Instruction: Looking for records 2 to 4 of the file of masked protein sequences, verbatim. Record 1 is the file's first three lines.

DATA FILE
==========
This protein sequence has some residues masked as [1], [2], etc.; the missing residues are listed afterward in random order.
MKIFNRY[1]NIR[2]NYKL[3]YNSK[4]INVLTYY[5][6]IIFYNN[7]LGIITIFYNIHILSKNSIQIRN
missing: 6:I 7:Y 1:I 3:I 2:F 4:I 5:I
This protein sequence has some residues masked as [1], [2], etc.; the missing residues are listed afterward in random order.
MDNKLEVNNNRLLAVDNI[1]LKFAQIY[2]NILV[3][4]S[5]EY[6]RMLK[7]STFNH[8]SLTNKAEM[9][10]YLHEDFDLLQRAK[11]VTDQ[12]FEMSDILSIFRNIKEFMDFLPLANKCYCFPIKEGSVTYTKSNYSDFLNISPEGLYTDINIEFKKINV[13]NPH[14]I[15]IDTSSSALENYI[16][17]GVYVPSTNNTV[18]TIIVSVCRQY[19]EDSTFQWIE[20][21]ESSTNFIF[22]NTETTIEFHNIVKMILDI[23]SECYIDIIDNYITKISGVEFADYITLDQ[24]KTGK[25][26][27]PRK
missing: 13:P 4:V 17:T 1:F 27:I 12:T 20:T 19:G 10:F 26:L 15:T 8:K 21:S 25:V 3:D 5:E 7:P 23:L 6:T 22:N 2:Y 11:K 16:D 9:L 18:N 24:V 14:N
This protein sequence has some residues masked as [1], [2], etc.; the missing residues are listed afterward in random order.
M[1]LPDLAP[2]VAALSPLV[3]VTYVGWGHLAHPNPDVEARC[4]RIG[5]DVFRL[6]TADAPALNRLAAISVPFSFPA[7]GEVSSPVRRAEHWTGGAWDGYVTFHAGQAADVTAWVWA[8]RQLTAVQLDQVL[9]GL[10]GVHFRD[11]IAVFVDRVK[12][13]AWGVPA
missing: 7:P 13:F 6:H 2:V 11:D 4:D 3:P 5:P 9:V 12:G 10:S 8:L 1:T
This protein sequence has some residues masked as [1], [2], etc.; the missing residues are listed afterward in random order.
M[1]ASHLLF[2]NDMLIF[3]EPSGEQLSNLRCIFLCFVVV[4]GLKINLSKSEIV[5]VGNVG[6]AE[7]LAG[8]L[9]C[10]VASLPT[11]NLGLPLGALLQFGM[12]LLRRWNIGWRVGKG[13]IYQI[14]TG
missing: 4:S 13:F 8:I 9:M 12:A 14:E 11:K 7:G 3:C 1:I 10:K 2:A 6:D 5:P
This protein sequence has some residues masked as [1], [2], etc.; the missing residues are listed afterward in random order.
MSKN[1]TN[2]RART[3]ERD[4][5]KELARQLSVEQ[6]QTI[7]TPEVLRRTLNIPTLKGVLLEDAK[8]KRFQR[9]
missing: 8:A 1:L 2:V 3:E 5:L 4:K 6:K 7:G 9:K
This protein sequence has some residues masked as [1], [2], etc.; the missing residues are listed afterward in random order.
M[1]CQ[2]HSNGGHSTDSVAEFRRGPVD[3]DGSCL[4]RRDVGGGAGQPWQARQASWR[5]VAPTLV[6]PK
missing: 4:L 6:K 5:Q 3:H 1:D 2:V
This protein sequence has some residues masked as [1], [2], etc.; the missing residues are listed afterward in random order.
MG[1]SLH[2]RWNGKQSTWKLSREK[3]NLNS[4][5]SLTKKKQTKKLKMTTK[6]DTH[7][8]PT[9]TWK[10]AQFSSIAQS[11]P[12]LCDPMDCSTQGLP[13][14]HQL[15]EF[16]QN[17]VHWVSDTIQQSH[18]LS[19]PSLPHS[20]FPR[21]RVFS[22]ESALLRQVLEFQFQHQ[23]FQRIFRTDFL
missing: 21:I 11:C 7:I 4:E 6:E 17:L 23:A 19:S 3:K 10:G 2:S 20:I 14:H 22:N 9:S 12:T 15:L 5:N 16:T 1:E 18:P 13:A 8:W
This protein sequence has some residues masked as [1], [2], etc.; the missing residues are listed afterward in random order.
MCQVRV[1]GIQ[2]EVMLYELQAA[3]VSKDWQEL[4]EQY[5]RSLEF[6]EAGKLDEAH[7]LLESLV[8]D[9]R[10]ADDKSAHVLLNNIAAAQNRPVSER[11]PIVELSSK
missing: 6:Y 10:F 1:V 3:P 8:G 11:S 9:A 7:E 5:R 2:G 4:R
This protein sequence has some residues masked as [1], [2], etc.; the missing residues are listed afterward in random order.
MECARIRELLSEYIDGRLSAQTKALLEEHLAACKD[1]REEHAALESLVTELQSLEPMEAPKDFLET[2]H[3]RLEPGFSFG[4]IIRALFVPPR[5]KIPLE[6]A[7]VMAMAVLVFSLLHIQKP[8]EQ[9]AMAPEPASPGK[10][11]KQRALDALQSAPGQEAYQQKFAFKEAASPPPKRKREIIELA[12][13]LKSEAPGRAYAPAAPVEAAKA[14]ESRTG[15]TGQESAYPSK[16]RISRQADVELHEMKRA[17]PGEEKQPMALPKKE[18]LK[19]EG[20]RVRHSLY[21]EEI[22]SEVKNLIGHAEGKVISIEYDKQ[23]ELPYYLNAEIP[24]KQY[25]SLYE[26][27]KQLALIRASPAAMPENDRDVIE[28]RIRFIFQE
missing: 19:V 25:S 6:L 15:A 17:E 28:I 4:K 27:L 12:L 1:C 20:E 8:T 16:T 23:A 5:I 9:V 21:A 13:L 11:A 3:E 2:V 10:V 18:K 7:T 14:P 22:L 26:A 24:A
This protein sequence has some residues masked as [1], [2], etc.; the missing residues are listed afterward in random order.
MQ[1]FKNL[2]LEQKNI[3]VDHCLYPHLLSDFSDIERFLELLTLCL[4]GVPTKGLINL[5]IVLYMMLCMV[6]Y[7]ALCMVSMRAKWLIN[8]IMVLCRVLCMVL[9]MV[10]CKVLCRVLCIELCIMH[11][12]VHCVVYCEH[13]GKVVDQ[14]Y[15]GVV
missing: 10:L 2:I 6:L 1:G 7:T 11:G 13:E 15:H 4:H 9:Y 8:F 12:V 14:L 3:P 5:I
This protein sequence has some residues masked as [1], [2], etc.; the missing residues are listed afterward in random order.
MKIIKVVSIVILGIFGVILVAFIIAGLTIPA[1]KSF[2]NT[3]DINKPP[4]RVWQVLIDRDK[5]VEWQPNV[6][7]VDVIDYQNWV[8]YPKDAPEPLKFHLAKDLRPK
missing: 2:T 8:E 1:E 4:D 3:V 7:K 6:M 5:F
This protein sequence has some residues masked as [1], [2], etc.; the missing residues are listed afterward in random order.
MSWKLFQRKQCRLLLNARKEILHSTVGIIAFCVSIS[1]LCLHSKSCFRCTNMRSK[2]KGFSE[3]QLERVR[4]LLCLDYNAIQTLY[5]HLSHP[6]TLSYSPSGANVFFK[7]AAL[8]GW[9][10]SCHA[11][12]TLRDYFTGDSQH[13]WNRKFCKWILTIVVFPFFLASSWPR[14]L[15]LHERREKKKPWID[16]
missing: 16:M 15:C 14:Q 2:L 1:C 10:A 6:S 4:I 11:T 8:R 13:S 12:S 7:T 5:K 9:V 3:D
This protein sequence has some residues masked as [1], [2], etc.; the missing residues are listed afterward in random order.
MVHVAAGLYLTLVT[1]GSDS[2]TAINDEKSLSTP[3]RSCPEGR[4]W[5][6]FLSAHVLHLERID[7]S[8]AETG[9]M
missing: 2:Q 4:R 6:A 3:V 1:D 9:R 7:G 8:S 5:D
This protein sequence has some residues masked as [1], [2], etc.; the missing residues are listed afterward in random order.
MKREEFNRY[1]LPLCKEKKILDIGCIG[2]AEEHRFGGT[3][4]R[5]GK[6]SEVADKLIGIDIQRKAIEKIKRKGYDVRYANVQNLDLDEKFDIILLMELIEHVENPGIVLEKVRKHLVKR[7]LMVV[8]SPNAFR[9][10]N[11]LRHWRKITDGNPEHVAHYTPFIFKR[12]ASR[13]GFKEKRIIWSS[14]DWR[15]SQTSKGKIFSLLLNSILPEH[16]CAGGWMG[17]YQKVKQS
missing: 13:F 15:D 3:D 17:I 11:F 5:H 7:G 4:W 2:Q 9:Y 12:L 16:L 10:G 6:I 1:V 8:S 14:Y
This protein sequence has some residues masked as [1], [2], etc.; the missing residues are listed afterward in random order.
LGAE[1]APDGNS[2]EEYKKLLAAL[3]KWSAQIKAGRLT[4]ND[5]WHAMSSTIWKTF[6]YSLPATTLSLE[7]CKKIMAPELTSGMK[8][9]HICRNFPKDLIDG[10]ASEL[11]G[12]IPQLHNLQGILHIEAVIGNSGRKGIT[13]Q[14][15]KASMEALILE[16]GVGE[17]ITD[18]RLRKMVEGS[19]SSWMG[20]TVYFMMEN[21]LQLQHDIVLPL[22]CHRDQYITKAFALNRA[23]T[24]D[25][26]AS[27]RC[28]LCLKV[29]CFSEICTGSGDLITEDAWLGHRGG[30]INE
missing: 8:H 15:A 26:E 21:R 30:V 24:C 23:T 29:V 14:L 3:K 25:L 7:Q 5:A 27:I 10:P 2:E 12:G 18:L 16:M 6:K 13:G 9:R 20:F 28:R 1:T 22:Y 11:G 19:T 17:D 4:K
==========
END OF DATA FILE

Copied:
This protein sequence has some residues masked as [1], [2], etc.; the missing residues are listed afterward in random order.
MDNKLEVNNNRLLAVDNI[1]LKFAQIY[2]NILV[3][4]S[5]EY[6]RMLK[7]STFNH[8]SLTNKAEM[9][10]YLHEDFDLLQRAK[11]VTDQ[12]FEMSDILSIFRNIKEFMDFLPLANKCYCFPIKEGSVTYTKSNYSDFLNISPEGLYTDINIEFKKINV[13]NPH[14]I[15]IDTSSSALENYI[16][17]GVYVPSTNNTV[18]TIIVSVCRQY[19]EDSTFQWIE[20][21]ESSTNFIF[22]NTETTIEFHNIVKMILDI[23]SECYIDIIDNYITKISGVEFADYITLDQ[24]KTGK[25][26][27]PRK
missing: 13:P 4:V 17:T 1:F 27:I 12:T 20:T 19:G 10:F 26:L 15:T 8:K 21:S 25:V 3:D 5:E 7:P 23:L 6:T 22:N 2:Y 11:K 16:D 9:L 18:N 24:V 14:N
This protein sequence has some residues masked as [1], [2], etc.; the missing residues are listed afterward in random order.
M[1]LPDLAP[2]VAALSPLV[3]VTYVGWGHLAHPNPDVEARC[4]RIG[5]DVFRL[6]TADAPALNRLAAISVPFSFPA[7]GEVSSPVRRAEHWTGGAWDGYVTFHAGQAADVTAWVWA[8]RQLTAVQLDQVL[9]GL[10]GVHFRD[11]IAVFVDRVK[12][13]AWGVPA
missing: 7:P 13:F 6:H 2:V 11:D 4:D 3:P 5:P 9:V 12:G 10:S 8:L 1:T
This protein sequence has some residues masked as [1], [2], etc.; the missing residues are listed afterward in random order.
M[1]ASHLLF[2]NDMLIF[3]EPSGEQLSNLRCIFLCFVVV[4]GLKINLSKSEIV[5]VGNVG[6]AE[7]LAG[8]L[9]C[10]VASLPT[11]NLGLPLGALLQFGM[12]LLRRWNIGWRVGKG[13]IYQI[14]TG
missing: 4:S 13:F 8:I 9:M 12:A 14:E 11:K 7:G 3:C 1:I 10:K 2:A 6:D 5:P